I’ve tripped myself up a fair few times over the years, professionally speaking. I’m not good at being put on the spot. For me, preparation is key. While there are some things you can’t plan for, in most cases the majority of questions or curveballs that come your way can be anticipated with a bit of research!
Faux pas I’ve made (but which didn’t seem to hurt me) include:
Disclosing – more or less – what I was making. But in the first case, they offered me a fair bit more, and in the second, well, I was already overpaid, so I couldn’t have come out any worse off. In fact, I still ended up with more than I’d hoped for.
Not being prepared for certain questions, which in hindsight, I should really have expected. I’ve probably broadcast it enough times here that while I have lots of personal goals for the next few years in life, I really have no clear plan for the career branch of that equation. But working in digital does mean you could well be doing a job in future that doesn’t currently exist. Luckily, my brain was working relatively quickly that day, and I managed to blurt out something half coherent about continuing to learn, grow and seize opportunities.
Not finishing my drink. Lesson learned: Drink up your hot beverage. Quickly. Before it gets cold and nasty.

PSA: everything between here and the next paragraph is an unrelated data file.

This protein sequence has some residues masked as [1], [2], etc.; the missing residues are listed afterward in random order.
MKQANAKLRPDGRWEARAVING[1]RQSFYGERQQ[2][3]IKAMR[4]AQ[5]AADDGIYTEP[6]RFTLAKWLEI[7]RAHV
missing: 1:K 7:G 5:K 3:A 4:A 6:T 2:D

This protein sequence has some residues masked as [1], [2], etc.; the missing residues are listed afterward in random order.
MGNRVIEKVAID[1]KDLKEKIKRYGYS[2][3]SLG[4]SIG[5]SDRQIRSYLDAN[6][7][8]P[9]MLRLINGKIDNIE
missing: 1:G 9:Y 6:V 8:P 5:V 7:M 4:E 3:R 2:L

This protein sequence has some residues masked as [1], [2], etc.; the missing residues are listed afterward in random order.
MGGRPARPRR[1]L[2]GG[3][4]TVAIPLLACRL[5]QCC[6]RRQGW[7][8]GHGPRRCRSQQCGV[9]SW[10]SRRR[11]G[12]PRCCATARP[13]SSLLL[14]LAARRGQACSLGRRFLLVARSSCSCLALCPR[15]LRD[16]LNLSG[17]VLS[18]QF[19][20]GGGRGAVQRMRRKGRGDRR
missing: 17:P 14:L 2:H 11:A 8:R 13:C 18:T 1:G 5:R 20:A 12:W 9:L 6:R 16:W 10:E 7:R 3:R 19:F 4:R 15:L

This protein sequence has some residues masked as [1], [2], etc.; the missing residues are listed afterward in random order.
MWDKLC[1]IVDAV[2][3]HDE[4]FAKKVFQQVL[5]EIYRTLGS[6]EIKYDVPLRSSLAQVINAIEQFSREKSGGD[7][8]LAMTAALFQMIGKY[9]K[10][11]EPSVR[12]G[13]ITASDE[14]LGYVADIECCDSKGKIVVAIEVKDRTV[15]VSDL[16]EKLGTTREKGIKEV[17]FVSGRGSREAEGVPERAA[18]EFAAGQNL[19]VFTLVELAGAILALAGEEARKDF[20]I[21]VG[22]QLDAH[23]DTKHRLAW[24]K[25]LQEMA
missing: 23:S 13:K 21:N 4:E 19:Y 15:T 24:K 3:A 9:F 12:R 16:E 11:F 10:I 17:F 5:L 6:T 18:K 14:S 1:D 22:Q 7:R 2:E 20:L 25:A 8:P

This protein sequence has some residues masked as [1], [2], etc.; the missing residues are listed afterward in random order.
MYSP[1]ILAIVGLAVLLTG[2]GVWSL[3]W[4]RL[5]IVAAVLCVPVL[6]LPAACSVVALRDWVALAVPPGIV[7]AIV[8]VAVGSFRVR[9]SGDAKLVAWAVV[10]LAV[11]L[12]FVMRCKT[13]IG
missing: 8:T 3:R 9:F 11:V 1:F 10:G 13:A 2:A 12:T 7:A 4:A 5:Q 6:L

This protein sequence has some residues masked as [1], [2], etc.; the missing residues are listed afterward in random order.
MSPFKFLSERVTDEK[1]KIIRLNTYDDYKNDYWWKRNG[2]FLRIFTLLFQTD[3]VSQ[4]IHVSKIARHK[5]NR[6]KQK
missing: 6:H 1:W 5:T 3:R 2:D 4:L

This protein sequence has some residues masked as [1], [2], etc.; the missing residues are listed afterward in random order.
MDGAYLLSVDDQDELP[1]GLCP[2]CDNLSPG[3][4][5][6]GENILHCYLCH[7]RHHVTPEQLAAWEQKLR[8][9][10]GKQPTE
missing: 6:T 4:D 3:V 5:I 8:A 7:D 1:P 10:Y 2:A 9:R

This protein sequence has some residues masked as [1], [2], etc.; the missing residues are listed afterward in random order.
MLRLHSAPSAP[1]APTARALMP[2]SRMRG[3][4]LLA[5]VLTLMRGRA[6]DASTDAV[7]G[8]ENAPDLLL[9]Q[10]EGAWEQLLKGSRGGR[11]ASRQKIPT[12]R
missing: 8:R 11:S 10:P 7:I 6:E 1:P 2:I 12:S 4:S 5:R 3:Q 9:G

On the other hand, I’ve had a few things going for me which have got me to my position now.
For one, reliability – I always thought this was a given, but apparently it’s a biggie – too many flaky creatives around?
It also helps to have a foot in the door. Bosses don’t like to gamble; they’re more willing to bet on someone already known and trusted. Contacts and work experience, rather than resumes, have been more important for me.
That said, I wish I had made more of the potential contacts I’ve come across over the years. And as socially awkward as I continue to feel – a curse which often makes me wonder if I’m in the right field – it’s a reminder that no matter how big my workload, I need to make more of an effort to cultivate relationships with my coworkers during the work week.
What mistakes should you have known better than to make along your career path?
those are definitely the big ones.
Those are the big ones indeed. I’ve learned that you should ALWAYS ask questions at the end too, and for “tell me about a time” questions always end it with the result, not just what happened. I hate the “turn weaknesses into strengths” advice like ‘I’m a perfectionist’ etc. – I always find genuine weaknesses when you show them that you’re actually doing something about them are way more appreciated!
It can be hard not to blurt out what you make. I run into that mistake a lot mostly because I’m too honest (blunt?)